Their car was gone again today but by late afternoon was back, and neither of them would have left the other alone in that hospital during visiting hours. And so I can only assume that there was recovery enough for the hoped-for discharge.

I’ve already said I would run any errand so they don’t have to. Especially in all that rain.

They know we know, and they know we care. And for now that is enough.

The place was really busy
Tuesday February 12th 2019, 11:26 pm
Filed under: Family,Food,Friends,Life

The sky was dark and low but the rain was holding off till evening. The shoppers were not.

I told the young clerk Pegi’s line about this being a French Toast run before the storm: milk eggs bread. He and the bagger cracked up, with the clerk especially looking like I had just totally made his day.

Clearly someone has parents who taught him how to make it. I remember thinking in college that everybody did: you just whip the eggs with a little milk, dip in the bread, pre-toasted or as is, a pat of butter in the skillet and one side and then the other and there you go. Easiest dish ever. (A side effect of our having lived in New Hampshire is that only real maple syrup will do for us. It’s the rule.)

And I remember the friend who watched my every movement like a hawk, trying to memorize proportions, which don’t matter much, not wanting to admit at the beginning that at 21 she’d never learned how to do this. How many eggs?

Her dad had died young and her mother was someone who bought blue cheese dressing but threw it away a day or two later because it had gone moldy. All those little blue bits in it.

And as long as I’m on that subject, my sister-in-law had a college roommate who was trying hard to learn from her how to cook. When my sister-in-law asked her to wash the lettuce she, having no idea, compliantly did: she squirted dish soap on it.

When the rivers fly
Monday February 11th 2019, 11:23 pm
Filed under: Life

That atmospheric river that helped them decide they need to start categorizing the strength of them? You can see the edge right there along the city’s southern boundary line as it was moving in over us this afternoon. There’s a break in the coastal mountains just north of us that lets fog and rain come through, and then we share. It was bright blue skies with small puffy clouds a block from where I snapped this at 3:50 pm, whereas you go up the overpass and look the other way and it was dark dark dark and so low overhead that it looked like you could stand on top of your car and reach into it. There will be flash floods Wednesday.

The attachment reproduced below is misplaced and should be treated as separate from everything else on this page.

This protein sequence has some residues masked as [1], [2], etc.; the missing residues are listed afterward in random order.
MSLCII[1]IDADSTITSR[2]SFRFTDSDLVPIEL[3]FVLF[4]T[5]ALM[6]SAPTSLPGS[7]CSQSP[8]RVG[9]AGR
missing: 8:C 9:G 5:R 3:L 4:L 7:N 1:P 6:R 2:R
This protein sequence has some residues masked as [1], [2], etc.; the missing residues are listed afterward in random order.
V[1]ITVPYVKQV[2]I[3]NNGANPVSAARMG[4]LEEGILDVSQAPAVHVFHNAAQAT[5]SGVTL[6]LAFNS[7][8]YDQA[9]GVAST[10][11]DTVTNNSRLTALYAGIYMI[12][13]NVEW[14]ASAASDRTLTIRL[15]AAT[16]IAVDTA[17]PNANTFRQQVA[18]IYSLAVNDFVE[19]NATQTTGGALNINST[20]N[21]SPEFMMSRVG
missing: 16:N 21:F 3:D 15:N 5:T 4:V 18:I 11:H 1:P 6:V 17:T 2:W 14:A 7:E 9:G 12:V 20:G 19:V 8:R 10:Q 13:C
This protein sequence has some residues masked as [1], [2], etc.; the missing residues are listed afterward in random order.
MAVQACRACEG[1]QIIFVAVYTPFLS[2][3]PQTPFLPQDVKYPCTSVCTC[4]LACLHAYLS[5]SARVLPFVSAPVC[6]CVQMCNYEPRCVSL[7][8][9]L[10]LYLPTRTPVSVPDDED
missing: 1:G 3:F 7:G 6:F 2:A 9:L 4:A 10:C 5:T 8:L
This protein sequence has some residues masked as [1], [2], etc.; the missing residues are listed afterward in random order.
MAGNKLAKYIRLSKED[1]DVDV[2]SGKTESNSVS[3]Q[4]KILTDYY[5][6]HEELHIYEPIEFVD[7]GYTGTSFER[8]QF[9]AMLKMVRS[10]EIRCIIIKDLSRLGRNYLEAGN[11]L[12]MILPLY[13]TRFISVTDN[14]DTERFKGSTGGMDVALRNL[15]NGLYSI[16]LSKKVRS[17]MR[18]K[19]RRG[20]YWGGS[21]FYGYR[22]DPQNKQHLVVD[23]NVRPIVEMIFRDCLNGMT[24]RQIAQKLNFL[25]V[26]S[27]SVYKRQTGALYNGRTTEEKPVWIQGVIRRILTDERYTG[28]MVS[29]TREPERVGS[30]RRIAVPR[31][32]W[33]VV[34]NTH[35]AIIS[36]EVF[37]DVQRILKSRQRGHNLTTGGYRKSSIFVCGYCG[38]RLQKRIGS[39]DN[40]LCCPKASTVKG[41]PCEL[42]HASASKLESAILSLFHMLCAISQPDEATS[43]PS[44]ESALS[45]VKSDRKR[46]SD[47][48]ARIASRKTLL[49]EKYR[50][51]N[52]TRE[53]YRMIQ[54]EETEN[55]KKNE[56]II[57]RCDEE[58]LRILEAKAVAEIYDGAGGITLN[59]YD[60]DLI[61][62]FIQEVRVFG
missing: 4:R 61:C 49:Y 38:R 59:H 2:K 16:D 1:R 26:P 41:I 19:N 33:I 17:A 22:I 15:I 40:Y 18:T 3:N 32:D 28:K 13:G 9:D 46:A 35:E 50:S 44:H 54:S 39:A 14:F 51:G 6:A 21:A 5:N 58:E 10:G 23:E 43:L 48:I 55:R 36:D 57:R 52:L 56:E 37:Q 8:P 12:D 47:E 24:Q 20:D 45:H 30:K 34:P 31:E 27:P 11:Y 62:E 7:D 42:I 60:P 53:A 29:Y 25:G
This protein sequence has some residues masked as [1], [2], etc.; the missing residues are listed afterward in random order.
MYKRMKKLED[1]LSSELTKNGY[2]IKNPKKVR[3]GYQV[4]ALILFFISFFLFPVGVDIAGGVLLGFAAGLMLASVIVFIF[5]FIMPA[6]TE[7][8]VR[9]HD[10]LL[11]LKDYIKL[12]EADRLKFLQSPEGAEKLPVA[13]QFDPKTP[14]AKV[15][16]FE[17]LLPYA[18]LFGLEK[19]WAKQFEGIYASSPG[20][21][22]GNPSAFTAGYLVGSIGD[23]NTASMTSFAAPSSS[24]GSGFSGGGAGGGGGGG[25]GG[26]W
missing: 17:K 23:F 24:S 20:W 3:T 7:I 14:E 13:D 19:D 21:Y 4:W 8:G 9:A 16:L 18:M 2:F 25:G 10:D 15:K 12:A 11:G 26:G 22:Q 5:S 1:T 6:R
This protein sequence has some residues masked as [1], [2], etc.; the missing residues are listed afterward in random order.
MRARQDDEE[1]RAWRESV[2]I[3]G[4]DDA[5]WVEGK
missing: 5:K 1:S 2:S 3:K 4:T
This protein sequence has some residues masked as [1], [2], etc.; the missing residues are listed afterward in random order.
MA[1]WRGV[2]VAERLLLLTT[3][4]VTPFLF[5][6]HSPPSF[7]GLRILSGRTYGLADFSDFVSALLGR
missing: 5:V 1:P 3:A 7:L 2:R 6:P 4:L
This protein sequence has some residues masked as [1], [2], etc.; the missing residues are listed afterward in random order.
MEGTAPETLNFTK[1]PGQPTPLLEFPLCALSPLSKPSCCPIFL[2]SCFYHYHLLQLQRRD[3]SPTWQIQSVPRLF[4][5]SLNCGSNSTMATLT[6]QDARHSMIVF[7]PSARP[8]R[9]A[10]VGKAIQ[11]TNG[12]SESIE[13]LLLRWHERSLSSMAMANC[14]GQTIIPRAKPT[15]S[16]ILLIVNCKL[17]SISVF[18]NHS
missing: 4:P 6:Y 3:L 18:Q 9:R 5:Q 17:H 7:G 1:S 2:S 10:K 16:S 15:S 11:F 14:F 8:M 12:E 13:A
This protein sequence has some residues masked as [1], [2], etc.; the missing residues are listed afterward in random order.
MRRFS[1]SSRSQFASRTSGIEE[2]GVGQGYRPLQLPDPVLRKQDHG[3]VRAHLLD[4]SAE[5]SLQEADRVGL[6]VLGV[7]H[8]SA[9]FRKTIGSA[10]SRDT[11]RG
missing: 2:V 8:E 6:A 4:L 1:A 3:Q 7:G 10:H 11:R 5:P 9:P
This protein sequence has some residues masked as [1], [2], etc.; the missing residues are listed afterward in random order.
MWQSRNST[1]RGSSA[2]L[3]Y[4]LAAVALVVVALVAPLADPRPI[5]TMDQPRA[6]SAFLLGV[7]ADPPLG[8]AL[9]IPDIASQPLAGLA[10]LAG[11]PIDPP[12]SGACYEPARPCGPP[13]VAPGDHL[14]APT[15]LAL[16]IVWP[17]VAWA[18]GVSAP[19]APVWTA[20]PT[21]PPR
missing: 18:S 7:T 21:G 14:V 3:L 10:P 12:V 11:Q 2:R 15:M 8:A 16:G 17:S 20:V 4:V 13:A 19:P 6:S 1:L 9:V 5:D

It is 33F at not yet 10:00 pm as I type and the rain is supposed to start tomorrow night–and 51 will be the low. Cold enough to snow, then warm up, then rain. That’s how it’s done.

Because we have earthquakes and we (very rarely here) have floods but we simply do not have snow days on our calendars. Except that we did last week on that one commute route.

I do need to go buy milk, don’t I (looking in the fridge.) Such a cliche.

The talk
Sunday February 10th 2019, 11:18 pm
Filed under: Crohn's flare,Family,Life

It printed out to six pages? Well that was way too long anyway.

I tossed my notes halfway through and riffed on what the high school senior had said before me in her talk about hope. I looked across at the young man who grew up in foster care and is now a certified nursing assistant, a huge accomplishment given how his life got started, and without singling him out I wanted to let him know I knew how important his job was no matter where he might be on the totem pole at work. I found myself talking about Noel.

Noel Cortez was a CNA at Stanford assigned to the room I was in when I was near death from my first big bout of Crohn’s. He had lost a niece, a small child, to cancer and kept her picture with his badge to remind him, he told me, of why he does what he does. The care she’d gotten had inspired him to get the training for that job, and when I met him he was applying to nursing schools as the next step.

Noel was both a deeply loving human being reaching out to others in their own pain and one of the funniest people you could ever hope to meet, and since I was probably his sickest patient he spent every spare moment he could with Richard and me, keeping both of us laughing at a time we thought we never could again.

Laughing while the body was trying to ebb away somehow offered strength that I didn’t know was still in there somewhere.

I talked, too, about the doctor who had needed me to live, and who cared just as much and whom I couldn’t let down so I did.

I said, Their kindnesses offered hope when I most needed it. Hope offers life. We can never know just how much it means to someone else when we reach out to them but it is never, ever a small thing when we do.

And with that my time was up and I sat down.